Oils and fats can undergo hydrolysation using water or alcohols to produce fatty acids or esters and glycerol (Figure 2). In the production of fatty alcohols and fatty nitrogens, fatty acids or esters can be used as the starting material which later, can be further modified to produce various types of derivatives (Ismail et al., 2014). Hence, oleochemicals are often divided into two categories, namely, basic oleochemicals and derivatives. Fatty acids, fatty methyl esters, fatty alcohols, fatty amines and glycerol are examples of most common basic oleochemicals. On the other hand, oleochemical derivatives refer to products derived from basic oleochemicals via several chemical processes such as epoxidation, ethoxylation, sulfation and sulfonation. Thousands of products of different properties can be derived through these chemical reactions, so that they can be used in different applications such as cosmetics and personal care products, detergents, textiles, plastics and pharmaceuticals (Ghazali et al., 2007).
In the cosmetic industry, basic oleochemicals and derivatives are frequently used as emollients, humectants, emulsifiers, rheological additives and/or preservatives (Salmiah et al., 2004). Palm oil is one of the world’s most commonly used vegetable oils primarily in food, but also as the dominant source of vegetable fat and oil in beauty and chemical products. Palm oil is one of the best options and most cost effective cosmetics ingredients, especially when the drive for natural products started where consumers demand natural and animal free products. Palm oil in the cosmetic industry can be processed into many different products. It is versatile. Due to its high fatty acid content, it can be used to make surfactants, emulsifiers and emollients.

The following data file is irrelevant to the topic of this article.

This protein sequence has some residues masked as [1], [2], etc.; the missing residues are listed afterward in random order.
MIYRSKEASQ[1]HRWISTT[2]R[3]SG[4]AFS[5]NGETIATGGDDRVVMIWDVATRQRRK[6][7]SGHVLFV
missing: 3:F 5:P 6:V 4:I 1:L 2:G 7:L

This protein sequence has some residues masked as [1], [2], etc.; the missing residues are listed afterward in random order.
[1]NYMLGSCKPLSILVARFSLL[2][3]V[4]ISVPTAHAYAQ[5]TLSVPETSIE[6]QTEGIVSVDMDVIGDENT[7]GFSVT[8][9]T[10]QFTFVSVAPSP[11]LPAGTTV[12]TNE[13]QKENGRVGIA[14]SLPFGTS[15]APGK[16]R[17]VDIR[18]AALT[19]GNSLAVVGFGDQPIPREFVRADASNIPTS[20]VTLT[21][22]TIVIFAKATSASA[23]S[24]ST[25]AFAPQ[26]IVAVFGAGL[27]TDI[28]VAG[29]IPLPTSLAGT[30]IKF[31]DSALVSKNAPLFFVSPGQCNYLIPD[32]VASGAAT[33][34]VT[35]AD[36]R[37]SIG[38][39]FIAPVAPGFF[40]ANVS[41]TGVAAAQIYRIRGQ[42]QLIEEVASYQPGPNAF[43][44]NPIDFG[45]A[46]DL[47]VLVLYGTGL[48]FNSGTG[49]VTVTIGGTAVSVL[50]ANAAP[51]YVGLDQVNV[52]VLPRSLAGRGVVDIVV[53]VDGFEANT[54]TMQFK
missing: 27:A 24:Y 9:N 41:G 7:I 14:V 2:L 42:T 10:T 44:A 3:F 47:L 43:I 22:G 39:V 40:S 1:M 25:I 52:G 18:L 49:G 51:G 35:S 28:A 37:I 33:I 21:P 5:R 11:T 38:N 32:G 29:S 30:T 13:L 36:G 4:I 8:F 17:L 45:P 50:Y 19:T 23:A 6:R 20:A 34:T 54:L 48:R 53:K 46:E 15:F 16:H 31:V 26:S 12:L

Surfactants are the most important of all cosmetic ingredients used for cleansing, foaming, thickening, emulsifying, solubilizing, penetration enhancement, antimicrobial effects and other special effects in cosmetic products.
An emulsifier includes any ingredient that helps keep unlike ingredients such as oil and water from separating in an emulsion. Emulsifiers are widely used throughout the cosmetics industry and are also known for their abilities in enhancing the absorption of skincare ingredients and may be useful for prolonged topical delivery.
Emollients are some of the first ingredients used as cosmetics that are not compatible with water. It includes ingredients such as oils, butters, waxes, and esters. They tend to be low molecular weight molecules and do not have the ability to form a continuous film to block water. However, they are important for improving the way the surface of the skin feels and they impart shine. When creating skin creams and lotions, emollients are used to modify the way formulations feel, how they rub into the skin, the ease at which they spread and the length of time they remain workable. Common examples of emollients include natural oils and esters such as myristyl myristate, cetyl palmitate and lauryl laurate. Each of these feels slightly different and has different abilities to absorb into the skin.
More than 70% of cosmetic products contain palm oil and its derivatives as they provide multiple benefits such as skin hydration, foaming, softening and texturizing actions in finished products. It is also an essential building block in the manufacture of over 1,000 synthetic compounds, which are made through chemical reactions. They are identified by their chemical names such as cetyl palmitate, stearic acid and palmityl alcohol (cetyl alcohol).